She also suggested making a quarantine back-up plan — a hotel you know has space or a designated separate room in a house — in case a person falls ill and needs to separate from the family.

Some experts cancelled their plans entirely

The Fauci family isn't gathering for Thanksgiving this year. His three daughters, scattered across the country, will not fly to the East Coast to celebrate with their parents.

Fauci mask coronavirus testimony
Dr. Anthony Fauci at a Senate committee hearing on June 30, 2020 in Washington, DC.

Francis Collins, director of the National Institutes of Health, also cancelled his extended family's Thanksgiving for the first time in 27 years.

To really play it safe, people shouldn't gather with anyone outside their immediate household, according to Michael Osterholm of the University of Minnesota's Center for Infectious Diseases Research and Policy.

"Unfortunately, these events far too often end up with one of the people more at risk for severe disease, dying. Grandma, mom or dad, aunts or uncles," Osterholm told STAT News.

That's why New York Gov. Andrew Cuomo is urging New Yorkers to celebrate virtually.

But Hodcroft said the idea of canceling holidays just isn't realistic for most families.

"I do think that stopping people entirely from visiting family, particularly over holidays like Christmas and Hanukkah, which have a lot of deeply held meaning and importance to many, is probably not practical," she said. "Instead, I think we need to be realistic in what we can expect of people, help make them make smart decisions, and give them tools to be the safest they can be."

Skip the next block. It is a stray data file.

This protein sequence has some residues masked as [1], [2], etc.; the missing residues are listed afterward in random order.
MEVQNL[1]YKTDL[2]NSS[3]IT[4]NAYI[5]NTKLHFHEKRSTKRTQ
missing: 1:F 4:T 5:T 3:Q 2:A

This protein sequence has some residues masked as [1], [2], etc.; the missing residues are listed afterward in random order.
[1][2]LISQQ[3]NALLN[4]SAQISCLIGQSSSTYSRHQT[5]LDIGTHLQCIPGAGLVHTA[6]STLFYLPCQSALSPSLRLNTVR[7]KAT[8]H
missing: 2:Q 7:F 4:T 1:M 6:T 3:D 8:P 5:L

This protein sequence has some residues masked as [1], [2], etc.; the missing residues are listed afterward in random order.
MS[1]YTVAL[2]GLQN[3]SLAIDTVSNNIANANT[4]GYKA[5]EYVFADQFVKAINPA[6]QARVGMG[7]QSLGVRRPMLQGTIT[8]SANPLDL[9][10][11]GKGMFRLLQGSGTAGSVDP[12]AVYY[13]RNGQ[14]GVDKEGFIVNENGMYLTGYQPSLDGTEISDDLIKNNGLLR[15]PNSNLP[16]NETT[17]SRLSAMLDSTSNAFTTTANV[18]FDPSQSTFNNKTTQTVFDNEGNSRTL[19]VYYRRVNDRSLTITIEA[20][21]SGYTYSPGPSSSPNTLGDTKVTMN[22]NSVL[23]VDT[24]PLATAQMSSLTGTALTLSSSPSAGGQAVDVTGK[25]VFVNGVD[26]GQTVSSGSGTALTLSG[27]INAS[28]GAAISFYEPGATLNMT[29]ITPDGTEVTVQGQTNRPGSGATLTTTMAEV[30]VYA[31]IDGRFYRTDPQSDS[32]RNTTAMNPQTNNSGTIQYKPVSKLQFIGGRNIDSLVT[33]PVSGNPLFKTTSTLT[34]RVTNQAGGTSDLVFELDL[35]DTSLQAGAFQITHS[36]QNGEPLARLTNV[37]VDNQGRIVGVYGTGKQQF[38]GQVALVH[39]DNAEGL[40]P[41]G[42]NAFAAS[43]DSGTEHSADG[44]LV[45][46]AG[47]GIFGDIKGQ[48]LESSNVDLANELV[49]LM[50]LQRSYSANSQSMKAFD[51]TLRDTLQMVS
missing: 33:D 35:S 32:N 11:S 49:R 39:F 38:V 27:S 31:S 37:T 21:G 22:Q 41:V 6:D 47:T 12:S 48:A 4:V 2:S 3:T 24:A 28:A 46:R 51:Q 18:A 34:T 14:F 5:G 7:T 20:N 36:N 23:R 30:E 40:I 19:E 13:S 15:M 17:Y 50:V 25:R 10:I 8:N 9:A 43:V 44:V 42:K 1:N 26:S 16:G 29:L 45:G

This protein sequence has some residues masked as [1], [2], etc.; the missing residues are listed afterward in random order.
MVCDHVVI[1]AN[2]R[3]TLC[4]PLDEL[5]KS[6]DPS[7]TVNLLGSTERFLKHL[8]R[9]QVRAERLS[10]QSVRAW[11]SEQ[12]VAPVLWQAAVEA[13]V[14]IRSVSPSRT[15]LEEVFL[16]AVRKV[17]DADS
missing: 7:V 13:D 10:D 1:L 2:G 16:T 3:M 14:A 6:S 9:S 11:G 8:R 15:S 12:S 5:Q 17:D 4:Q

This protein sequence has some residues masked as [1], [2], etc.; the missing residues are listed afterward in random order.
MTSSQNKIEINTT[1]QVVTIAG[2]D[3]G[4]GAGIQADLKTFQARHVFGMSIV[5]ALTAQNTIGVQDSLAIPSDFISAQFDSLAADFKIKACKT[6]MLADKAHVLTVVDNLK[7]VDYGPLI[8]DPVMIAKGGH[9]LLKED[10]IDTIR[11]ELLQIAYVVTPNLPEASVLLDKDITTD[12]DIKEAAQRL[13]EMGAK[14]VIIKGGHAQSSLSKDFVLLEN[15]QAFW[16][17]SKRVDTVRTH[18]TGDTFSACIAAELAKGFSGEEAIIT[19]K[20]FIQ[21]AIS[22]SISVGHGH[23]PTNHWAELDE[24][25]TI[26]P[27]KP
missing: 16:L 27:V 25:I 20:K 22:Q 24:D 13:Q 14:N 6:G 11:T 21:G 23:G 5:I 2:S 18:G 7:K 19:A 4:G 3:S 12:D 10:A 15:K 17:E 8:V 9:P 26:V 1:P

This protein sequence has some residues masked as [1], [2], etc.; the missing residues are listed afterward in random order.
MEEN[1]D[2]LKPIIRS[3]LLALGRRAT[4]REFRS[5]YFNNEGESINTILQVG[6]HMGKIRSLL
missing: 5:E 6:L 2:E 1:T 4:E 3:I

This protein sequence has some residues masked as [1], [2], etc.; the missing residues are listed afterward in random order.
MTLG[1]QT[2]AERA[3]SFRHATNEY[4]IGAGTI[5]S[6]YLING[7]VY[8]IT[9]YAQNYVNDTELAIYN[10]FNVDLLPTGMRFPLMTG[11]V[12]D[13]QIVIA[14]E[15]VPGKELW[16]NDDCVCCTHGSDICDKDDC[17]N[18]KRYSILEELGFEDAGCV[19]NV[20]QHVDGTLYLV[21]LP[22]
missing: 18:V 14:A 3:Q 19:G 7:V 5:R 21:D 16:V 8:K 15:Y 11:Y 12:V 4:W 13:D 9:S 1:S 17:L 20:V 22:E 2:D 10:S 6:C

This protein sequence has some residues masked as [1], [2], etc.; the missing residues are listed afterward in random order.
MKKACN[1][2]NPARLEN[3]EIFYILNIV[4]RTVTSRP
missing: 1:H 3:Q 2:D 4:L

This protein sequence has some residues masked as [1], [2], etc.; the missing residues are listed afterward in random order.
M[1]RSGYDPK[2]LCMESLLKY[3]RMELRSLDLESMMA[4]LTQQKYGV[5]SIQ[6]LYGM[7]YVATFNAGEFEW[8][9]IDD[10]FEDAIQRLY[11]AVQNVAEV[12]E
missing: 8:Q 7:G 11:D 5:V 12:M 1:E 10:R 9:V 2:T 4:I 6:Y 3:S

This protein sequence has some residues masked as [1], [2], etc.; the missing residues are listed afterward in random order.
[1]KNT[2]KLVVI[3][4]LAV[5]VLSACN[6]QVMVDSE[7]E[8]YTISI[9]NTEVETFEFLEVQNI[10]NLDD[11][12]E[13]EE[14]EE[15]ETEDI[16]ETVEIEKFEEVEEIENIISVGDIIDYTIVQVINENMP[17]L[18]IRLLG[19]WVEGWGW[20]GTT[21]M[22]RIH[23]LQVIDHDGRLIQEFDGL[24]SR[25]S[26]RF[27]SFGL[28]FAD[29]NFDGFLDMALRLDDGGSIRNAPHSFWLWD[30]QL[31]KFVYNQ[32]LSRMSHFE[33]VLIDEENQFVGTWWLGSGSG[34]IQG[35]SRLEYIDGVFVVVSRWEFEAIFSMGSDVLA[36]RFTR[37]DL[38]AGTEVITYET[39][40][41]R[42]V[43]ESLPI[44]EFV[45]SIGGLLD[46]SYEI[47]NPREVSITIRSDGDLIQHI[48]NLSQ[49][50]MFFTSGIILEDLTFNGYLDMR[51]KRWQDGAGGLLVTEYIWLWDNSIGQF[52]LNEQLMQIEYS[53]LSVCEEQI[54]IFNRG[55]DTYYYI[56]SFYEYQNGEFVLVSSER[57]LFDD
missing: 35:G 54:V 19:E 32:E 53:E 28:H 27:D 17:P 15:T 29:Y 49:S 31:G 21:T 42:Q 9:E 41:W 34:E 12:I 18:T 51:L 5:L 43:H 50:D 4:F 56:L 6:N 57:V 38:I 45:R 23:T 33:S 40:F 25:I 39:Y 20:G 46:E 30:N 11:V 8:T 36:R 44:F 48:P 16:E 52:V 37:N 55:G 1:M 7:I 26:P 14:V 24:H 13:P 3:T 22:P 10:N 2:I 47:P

That said, Hodcroft added, "if you're able to do a small family or housemate holiday period this year, that's still the best choice."

elderly covid coronavirus
Giulia Baini, a volunteer from the Community of Sant'Egidio, speaks to Giovanna, an 82-year-old woman, during a home-care visit on March 16, 2020 in Rome, Italy.

Fauci said it's important to assess risk and change traditions accordingly based on who you'll share your Thanksgiving meal with. Elderly people and those with underlying health problems are at increased risk for severe cases, so more precautions would be necessary.

"You don't want to be the Grinch that stole the holidays, but I think one family group and individual has to take a look at what the risk is to your particular situation," Fauci said.

Hilary Brueck contributed reporting to this story.